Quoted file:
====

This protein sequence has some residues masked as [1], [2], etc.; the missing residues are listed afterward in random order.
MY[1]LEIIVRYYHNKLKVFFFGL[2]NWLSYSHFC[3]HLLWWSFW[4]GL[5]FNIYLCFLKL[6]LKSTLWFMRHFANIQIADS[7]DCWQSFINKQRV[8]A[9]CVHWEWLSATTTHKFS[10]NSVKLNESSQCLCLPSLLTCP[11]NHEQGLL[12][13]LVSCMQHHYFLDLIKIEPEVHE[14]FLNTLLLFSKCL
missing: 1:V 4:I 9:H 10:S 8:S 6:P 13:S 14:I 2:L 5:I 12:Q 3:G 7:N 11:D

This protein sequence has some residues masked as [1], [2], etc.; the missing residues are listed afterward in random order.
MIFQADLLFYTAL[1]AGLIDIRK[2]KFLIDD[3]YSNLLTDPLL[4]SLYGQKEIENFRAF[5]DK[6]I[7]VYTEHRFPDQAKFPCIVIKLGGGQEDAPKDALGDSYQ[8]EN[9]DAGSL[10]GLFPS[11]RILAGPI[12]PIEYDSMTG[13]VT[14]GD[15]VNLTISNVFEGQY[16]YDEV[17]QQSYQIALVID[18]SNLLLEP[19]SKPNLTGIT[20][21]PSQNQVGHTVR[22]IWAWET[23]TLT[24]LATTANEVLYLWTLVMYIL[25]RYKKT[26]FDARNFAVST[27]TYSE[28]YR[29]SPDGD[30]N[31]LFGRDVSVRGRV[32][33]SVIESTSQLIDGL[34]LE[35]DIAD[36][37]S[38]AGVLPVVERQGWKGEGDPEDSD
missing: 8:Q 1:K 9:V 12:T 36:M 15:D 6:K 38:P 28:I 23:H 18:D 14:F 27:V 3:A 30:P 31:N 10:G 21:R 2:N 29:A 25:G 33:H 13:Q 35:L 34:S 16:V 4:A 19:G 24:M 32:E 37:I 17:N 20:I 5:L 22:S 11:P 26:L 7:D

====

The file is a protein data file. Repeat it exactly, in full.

This protein sequence has some residues masked as [1], [2], etc.; the missing residues are listed afterward in random order.
MY[1]LEIIVRYYHNKLKVFFFGL[2]NWLSYSHFC[3]HLLWWSFW[4]GL[5]FNIYLCFLKL[6]LKSTLWFMRHFANIQIADS[7]DCWQSFINKQRV[8]A[9]CVHWEWLSATTTHKFS[10]NSVKLNESSQCLCLPSLLTCP[11]NHEQGLL[12][13]LVSCMQHHYFLDLIKIEPEVHE[14]FLNTLLLFSKCL
missing: 1:V 4:I 9:H 10:S 8:S 6:P 13:S 14:I 2:L 5:I 12:Q 3:G 7:N 11:D

This protein sequence has some residues masked as [1], [2], etc.; the missing residues are listed afterward in random order.
MIFQADLLFYTAL[1]AGLIDIRK[2]KFLIDD[3]YSNLLTDPLL[4]SLYGQKEIENFRAF[5]DK[6]I[7]VYTEHRFPDQAKFPCIVIKLGGGQEDAPKDALGDSYQ[8]EN[9]DAGSL[10]GLFPS[11]RILAGPI[12]PIEYDSMTG[13]VT[14]GD[15]VNLTISNVFEGQY[16]YDEV[17]QQSYQIALVID[18]SNLLLEP[19]SKPNLTGIT[20][21]PSQNQVGHTVR[22]IWAWET[23]TLT[24]LATTANEVLYLWTLVMYIL[25]RYKKT[26]FDARNFAVST[27]TYSE[28]YR[29]SPDGD[30]N[31]LFGRDVSVRGRV[32][33]SVIESTSQLIDGL[34]LE[35]DIAD[36][37]S[38]AGVLPVVERQGWKGEGDPEDSD
missing: 8:Q 1:K 9:V 12:T 36:M 15:D 6:K 38:P 28:I 23:H 18:D 14:F 27:V 3:A 30:P 31:N 10:G 21:R 2:N 29:A 25:G 33:H 13:Q 35:L 34:S 16:V 4:A 19:G 24:M 32:E 37:I 17:N 20:I 5:L 22:S 11:P 26:L 7:D